A detached garage would be an option.  The typical garage is 14’ wide.  To put a 14’ wide garage there would not be sufficient for his needs.  There is a property at 4601 Bristol Court that is a corner lot and is about 8’ from the property line.  This house was built sometime in the general time frame as his house. With a detached garage, there is a very little difference between the two on the impact from neighbors.  Nothing can be built underneath the power line.  The house was built in 1962.  The petitioner has owned it since 1987.  The existing garage has a 15’ opening.  

 

No one else spoke either in favor of or in opposition to this request.

 

                  Findings of Fact:

1.      The property is zoned RA-1.

2.      It is a corner lot.

3.      The house faces the side yard so that the rear yard line is to the west of the structure.

4.      The 15’ Consumers Energy easement is in the rear yard.

5.      There are three letters of support and none in opposition.

6.      The house was built in 1962.

7.      The petitioner has owned the house since 1987.

8.      The detached garage option presented would not require a variance.

9.      The required rear yard setback is 30’.  The applicant is requesting a 12’ encroachment to the required setback.

 

It was moved by Higgins and supported by Green to approve Petition No. 12-07 based on the findings of fact for an area/dimension variance at 501 Columbia Road for a variance of 15’ to the required 30’ rear yard setback to permit construction of an attached garage, provided that the variance is only 12’ feet.

 

Mr. Lichtenwald said he does not think the five criteria are met.  The property is usable for its intended purpose.  The petitioner has offered an option that does not require a variance so they must be willing to construct it.  If there is something that can be done that does not require a variance, he is in favor of that.  The petitioner stated it is self-created.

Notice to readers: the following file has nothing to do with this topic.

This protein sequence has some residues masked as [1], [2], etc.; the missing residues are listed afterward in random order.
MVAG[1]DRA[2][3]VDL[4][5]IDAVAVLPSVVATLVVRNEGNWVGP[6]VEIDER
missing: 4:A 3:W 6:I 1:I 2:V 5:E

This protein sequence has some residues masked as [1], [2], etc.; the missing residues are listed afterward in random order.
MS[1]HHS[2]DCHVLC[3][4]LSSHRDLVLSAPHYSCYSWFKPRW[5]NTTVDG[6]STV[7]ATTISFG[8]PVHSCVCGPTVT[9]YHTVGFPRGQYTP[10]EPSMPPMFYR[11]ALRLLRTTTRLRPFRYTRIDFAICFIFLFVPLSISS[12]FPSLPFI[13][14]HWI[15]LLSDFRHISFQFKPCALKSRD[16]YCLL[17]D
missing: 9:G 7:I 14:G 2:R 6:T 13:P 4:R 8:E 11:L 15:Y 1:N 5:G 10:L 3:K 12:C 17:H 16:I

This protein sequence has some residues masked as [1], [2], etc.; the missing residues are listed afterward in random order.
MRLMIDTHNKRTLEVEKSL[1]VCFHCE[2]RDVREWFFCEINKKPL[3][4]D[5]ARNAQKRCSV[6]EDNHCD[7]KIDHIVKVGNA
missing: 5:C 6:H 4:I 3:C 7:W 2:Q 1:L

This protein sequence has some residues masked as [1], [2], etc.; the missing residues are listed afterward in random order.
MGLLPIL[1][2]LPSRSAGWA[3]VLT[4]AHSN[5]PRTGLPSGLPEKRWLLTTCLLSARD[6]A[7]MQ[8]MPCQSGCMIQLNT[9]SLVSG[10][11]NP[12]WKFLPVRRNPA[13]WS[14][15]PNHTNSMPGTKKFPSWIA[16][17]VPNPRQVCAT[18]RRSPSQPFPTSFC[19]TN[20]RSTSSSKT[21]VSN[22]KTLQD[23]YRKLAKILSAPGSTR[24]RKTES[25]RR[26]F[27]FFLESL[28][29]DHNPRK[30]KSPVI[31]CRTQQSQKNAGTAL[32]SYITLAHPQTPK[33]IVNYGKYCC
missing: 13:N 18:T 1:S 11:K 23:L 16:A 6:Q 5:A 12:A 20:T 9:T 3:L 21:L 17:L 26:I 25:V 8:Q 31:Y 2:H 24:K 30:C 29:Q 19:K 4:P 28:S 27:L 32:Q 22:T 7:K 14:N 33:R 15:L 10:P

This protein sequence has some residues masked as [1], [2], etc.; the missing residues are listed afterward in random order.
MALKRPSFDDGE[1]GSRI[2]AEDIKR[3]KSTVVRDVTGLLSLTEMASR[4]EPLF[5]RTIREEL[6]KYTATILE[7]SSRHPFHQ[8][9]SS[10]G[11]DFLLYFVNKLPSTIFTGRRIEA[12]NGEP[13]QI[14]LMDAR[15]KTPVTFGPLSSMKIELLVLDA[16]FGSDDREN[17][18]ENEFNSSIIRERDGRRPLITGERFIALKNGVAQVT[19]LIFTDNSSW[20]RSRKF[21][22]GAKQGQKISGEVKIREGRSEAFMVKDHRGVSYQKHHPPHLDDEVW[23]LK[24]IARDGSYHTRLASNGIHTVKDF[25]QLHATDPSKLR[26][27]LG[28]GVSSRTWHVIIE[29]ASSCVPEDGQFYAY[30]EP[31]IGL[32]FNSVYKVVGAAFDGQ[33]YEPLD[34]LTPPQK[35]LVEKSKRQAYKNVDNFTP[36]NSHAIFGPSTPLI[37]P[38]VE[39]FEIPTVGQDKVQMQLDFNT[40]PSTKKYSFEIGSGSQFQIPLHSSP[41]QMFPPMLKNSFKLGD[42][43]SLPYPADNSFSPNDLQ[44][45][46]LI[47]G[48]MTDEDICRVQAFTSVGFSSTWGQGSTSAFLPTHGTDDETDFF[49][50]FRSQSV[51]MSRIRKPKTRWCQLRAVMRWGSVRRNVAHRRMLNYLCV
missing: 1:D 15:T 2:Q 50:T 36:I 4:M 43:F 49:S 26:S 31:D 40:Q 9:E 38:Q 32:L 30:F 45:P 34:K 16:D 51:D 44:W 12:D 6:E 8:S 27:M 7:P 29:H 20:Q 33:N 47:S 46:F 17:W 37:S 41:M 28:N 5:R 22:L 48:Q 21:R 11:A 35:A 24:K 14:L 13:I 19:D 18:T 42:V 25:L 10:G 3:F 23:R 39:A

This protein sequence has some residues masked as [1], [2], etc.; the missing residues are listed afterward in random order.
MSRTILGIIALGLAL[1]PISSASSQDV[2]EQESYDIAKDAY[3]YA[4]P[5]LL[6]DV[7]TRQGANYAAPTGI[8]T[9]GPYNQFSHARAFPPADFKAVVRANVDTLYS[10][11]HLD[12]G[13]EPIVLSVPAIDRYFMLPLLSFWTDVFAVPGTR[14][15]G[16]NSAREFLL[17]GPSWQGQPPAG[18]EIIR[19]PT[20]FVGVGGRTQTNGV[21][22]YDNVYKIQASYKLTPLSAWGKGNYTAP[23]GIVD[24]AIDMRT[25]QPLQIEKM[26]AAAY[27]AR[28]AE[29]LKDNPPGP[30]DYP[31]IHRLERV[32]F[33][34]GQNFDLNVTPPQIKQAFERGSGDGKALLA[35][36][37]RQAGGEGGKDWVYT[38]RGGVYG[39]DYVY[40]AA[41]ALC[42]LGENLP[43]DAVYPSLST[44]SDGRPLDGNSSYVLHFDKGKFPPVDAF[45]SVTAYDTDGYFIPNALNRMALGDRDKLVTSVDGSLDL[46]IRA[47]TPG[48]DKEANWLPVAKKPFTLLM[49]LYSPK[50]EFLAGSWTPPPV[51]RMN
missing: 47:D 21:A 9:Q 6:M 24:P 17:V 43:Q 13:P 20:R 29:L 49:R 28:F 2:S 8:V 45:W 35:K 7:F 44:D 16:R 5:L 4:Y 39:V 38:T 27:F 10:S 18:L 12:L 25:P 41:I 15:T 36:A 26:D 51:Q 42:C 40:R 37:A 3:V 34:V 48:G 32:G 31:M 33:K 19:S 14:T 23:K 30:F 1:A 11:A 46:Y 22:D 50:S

Mr. Higgins agrees with Mr. Lichtenwald on all points. This is not a minimum variance as there was another option presented.

 

Mr. Green stated the house sits in a strange position.  The proposed detached garage could be an alternative.  However, structurally, are we creating a situation for the petitioner that he has six feet of space between the house and the garage that is not usable space. 

 

Mr. Steele stated he agrees with Mr. Green.  An attached garage would provide consistency in the neighborhood.  They are asking for the minimum variance required and the power line adds some challenges.

 

                  Vote on the motion:

      Steele:  Yes

      Lichtenwald:  No

      Green:  Yes

      Higgins:  No

      Siemer:  Absent

      The motion to approve Petition 12-07 failed by a vote of 2-2. 

 

4.   PUBLIC COMMENTS (not related to items on the agenda)

None

 

5.   OLD BUSINESS

      None

 

6.   NEW BUSINESS

Meeting schedule for next year – Motion by Higgins to accept the calendar as presented, seconded by Lichtenwald.  Motion passed unanimously.

 

7.   DECISION SHEET SIGNATURES

      a.  12-06 Review Findings of Fact

      b.  12-05 Recorded

 

8.   ADJOURNMENT

      Hearing no further business, the Chairman adjourned the meeting at 7:29 p.m.

Respectfully submitted,

Cynthia E. Winland, AICP,  Consulting Planner